“In the past, we didn't get any lift that some of the other firms did in respect to the commissions generated,” he said. “In prior years our growth was close to the average because our competitors got that lift from products we didn't sell. Last year, our assets were up, and our fee revenue was up.”
Meanwhile, net sales flows for variable annuities, another key product sold by independent broker-dealers, were $127.7 billion last year, according to fund tracker Morningstar Inc. That was a decline of 6% from 2014 and a drop of almost 17% from the recent high for variable annuities sales in 2011, according to Morningstar's data.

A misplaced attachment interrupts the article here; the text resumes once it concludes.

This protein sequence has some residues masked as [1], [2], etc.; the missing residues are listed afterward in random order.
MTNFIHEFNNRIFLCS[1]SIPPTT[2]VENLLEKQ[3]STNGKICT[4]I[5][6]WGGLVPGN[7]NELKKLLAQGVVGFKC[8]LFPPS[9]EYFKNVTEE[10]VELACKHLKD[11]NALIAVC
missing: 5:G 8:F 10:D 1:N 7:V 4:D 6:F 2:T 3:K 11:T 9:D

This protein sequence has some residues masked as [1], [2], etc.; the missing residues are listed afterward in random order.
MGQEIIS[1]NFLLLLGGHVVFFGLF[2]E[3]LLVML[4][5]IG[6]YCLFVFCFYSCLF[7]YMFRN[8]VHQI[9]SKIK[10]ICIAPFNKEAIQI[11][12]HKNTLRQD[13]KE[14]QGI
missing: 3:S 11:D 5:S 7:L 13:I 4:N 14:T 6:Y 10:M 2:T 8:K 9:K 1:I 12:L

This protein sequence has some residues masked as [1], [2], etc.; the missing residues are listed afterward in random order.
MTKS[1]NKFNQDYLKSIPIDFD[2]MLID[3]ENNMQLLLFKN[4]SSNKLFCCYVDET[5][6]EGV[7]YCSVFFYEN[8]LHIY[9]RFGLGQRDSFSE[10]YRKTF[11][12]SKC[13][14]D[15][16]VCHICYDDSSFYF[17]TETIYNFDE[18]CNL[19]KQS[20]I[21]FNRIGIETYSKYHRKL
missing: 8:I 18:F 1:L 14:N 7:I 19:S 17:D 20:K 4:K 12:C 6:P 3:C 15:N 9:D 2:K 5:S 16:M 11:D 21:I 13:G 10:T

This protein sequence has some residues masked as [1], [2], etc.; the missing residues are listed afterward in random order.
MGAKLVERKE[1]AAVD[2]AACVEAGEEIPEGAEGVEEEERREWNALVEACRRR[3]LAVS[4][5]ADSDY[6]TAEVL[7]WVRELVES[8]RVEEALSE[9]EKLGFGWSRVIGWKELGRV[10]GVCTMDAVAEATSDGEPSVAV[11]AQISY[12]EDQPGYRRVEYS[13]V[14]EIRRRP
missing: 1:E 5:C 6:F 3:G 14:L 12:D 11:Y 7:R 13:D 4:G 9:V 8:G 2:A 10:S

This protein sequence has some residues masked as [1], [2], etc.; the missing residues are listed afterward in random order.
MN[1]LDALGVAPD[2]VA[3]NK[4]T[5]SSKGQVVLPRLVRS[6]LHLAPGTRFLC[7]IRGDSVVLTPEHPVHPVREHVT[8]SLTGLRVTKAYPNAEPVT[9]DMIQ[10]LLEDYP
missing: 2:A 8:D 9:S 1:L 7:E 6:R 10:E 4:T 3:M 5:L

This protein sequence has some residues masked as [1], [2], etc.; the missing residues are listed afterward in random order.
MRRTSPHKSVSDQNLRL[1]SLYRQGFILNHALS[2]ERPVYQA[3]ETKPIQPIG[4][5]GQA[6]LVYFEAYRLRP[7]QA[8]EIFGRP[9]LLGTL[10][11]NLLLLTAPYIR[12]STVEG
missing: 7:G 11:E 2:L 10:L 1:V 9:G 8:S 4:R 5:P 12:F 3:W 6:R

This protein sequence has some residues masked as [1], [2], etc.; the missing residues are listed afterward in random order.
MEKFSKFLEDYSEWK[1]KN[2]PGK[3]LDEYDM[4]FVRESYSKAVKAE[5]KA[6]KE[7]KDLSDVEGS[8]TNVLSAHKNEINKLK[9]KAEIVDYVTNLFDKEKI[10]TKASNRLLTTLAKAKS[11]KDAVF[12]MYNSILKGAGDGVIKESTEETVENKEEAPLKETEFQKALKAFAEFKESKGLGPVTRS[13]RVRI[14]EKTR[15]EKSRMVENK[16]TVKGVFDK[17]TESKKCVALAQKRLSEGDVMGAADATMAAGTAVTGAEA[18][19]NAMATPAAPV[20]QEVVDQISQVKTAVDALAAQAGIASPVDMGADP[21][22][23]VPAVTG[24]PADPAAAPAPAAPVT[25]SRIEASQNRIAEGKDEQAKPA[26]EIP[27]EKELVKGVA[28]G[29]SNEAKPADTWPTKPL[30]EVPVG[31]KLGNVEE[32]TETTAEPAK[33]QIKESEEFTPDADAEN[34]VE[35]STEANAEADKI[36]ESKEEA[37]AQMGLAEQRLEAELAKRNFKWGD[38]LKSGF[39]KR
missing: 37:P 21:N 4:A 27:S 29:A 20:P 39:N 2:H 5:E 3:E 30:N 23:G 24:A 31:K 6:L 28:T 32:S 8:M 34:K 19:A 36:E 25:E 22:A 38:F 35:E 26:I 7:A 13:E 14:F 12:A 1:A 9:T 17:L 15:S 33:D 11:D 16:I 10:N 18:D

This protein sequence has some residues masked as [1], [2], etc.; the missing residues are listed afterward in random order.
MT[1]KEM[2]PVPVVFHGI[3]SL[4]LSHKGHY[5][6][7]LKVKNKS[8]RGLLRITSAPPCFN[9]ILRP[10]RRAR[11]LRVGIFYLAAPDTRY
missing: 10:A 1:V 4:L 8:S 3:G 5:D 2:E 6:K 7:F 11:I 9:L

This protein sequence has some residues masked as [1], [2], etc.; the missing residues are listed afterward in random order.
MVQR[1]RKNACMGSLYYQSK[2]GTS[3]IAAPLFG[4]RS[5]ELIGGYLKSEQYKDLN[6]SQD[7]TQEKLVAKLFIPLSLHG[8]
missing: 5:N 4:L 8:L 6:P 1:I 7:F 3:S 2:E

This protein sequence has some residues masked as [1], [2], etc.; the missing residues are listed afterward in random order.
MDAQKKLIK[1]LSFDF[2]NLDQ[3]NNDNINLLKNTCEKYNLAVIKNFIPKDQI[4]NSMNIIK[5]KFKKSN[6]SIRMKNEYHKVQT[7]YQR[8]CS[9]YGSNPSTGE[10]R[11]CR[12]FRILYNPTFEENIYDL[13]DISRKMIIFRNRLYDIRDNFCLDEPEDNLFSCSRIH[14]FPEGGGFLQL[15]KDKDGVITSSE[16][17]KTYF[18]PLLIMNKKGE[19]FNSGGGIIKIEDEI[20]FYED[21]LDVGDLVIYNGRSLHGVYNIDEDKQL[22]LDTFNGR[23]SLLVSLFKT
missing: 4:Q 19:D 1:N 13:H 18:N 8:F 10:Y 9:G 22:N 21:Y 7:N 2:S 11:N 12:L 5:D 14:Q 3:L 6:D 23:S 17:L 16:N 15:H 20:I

An 8.7% increase in fee revenue offset the loss of commission dollars. The top 25 firms reported $8.3 billion in fee revenue in 2015, compared with $7.7 billion in 2014.
Earlier this month, the Labor Department released its streamlined final version of a regulation that will raise investment advice standards for retirement accounts. The specter of the DOL's fiduciary regulation for retirement accounts hung over the independent broker-dealer industry throughout 2015, tamping down business, executives said.
“The biggest challenge in 2015 was having regulation as an over-arching concern,” said John Rooney, managing principal at Commonwealth Financial Network. “There was a state of paralysis as the date of the DOL's release drew nigh. Broker-dealers were facing big questions. How will I reconfigure my business? What will the operational costs be?”